• Dec. 1966 – After being let out of federal prison after one year, Sam Giancana was then deposed as Outfit front boss, due to his high-profile lifestyle and his surly, confrontational demeanor to authorities that brought an abundance of "heat and light" on Chicago's underworld. He then moved to Mexico to oversee the Outfit's international gambling operations.
  • 1968 – The Outfit's man in Hollywood, Johnny Roselli, still a formidable force in, "Tinseltown", and several other people, cheated Hollywood celebrities, including Tony Martin. Phil Silvers and Zeppo Marx, out of $400,000 in a crooked card game.[35]


  • February 17, 1970 – The Towne Hotel (formerly Capone's Hawthorne Inn), 4833 22nd Street, Cicero, Illinois, burned to the ground. When questioned about its ownership, Outfit front boss Joseph "Ha Ha" Aiuppa pleaded "the Fifth" five dozen times.[179] He must have remembered what Outfit lieutenant Murray Humphreys had taught him going into the Kefauver Committee hearings in the 1950s.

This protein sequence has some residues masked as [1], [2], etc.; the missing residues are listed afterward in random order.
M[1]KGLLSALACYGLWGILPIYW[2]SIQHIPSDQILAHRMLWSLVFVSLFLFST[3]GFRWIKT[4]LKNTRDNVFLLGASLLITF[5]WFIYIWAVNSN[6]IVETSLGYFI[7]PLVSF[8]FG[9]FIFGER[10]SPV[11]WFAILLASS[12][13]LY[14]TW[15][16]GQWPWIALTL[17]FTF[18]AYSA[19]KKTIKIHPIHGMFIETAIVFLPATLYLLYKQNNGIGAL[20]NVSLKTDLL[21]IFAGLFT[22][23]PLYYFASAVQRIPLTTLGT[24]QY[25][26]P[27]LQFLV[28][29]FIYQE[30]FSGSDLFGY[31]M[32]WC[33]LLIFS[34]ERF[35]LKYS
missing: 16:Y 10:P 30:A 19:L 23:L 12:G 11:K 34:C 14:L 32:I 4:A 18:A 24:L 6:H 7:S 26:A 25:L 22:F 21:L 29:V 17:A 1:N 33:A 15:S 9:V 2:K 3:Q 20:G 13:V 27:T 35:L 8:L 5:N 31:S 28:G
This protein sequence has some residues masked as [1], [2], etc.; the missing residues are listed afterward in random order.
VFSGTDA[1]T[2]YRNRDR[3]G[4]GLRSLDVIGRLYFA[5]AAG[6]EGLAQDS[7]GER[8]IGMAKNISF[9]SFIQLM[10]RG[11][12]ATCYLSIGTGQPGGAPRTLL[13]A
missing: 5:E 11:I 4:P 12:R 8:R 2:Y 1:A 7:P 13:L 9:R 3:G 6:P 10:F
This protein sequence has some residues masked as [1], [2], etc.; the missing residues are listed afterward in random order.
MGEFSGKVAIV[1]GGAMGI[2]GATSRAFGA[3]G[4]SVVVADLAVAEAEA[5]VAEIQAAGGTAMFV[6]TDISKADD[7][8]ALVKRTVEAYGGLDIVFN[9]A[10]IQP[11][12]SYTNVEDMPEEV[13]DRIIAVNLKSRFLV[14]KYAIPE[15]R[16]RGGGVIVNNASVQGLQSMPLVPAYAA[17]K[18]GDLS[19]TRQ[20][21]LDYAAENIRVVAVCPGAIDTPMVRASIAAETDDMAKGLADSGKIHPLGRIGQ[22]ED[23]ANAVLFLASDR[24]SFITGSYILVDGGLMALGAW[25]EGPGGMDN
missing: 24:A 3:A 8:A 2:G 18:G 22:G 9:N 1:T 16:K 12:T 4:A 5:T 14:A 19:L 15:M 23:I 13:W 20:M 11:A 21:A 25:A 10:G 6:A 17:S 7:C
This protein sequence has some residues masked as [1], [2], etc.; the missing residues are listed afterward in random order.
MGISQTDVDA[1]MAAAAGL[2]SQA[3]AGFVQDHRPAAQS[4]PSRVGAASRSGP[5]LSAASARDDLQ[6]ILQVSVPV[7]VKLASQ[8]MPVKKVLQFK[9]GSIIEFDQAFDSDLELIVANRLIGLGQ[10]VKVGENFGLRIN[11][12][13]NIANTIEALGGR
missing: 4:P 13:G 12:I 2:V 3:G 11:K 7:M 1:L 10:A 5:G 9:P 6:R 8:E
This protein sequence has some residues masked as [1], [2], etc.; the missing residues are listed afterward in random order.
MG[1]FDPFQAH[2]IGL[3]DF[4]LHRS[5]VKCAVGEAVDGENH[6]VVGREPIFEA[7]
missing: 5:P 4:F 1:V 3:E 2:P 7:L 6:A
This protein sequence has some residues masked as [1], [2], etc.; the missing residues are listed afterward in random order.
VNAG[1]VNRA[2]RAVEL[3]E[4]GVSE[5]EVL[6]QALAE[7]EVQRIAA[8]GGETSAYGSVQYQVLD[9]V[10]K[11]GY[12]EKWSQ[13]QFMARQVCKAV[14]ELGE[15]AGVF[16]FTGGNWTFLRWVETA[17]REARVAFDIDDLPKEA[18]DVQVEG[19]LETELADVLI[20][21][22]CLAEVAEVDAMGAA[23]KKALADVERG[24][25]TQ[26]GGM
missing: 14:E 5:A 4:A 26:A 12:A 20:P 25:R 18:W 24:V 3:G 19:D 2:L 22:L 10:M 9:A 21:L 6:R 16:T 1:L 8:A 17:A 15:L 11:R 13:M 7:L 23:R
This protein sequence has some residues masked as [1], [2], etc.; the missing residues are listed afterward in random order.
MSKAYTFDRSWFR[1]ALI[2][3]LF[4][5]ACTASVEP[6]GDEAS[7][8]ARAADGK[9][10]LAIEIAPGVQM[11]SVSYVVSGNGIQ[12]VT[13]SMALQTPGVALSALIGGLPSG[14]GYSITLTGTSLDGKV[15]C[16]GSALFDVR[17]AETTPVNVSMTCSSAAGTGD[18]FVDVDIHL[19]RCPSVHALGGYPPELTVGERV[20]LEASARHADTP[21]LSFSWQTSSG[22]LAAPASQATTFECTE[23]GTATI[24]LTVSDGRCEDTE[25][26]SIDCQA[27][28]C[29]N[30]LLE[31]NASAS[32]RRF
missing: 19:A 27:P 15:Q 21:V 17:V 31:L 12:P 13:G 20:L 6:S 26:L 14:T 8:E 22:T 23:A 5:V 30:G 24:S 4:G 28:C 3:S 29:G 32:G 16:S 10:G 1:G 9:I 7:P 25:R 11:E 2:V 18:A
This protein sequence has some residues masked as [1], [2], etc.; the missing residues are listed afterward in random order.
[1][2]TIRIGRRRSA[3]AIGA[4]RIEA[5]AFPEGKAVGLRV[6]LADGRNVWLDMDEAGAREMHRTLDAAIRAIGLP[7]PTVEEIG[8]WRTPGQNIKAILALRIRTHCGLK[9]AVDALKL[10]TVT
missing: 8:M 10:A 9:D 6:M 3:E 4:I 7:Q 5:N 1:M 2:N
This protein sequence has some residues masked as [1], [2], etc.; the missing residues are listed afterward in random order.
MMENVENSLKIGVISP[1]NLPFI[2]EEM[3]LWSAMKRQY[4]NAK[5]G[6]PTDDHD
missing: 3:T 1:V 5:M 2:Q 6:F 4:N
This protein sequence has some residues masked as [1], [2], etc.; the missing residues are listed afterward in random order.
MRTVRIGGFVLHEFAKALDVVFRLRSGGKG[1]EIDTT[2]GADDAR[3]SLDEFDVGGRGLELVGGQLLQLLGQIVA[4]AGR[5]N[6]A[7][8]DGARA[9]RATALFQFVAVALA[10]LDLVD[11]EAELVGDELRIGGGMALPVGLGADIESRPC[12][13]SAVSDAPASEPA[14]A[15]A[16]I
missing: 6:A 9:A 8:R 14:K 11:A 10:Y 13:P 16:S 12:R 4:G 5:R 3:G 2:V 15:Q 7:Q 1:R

• August 1970 – Outfit loanshark and juice loan collector Michael "Hambone" Albergo went missing after receiving a federal indictment concerning his mob activities. More than 35 years later, fellow mob associate and loanshark Frank Calabrese Sr., was convicted during the 2007 "Operation Family Secrets" trial of killing Albergo and burying his body under what is now the U.S. Cellular Field parking lot, on west 35th Street, in the Armour Square neighborhood, on Chicago's South Side. Calbrese received life in prison for that murder and the other murders he was convicted of committing during the trial. Calabrese's brother, Nick, was also one of Albergo's assassins. But, Nick Calabrese became the prosecution's star witness against his brother, Frank, and other mobsters, who were tried on various other charges. Nick Calabrese was taken in to the Federal Witness Protection Program after the trial.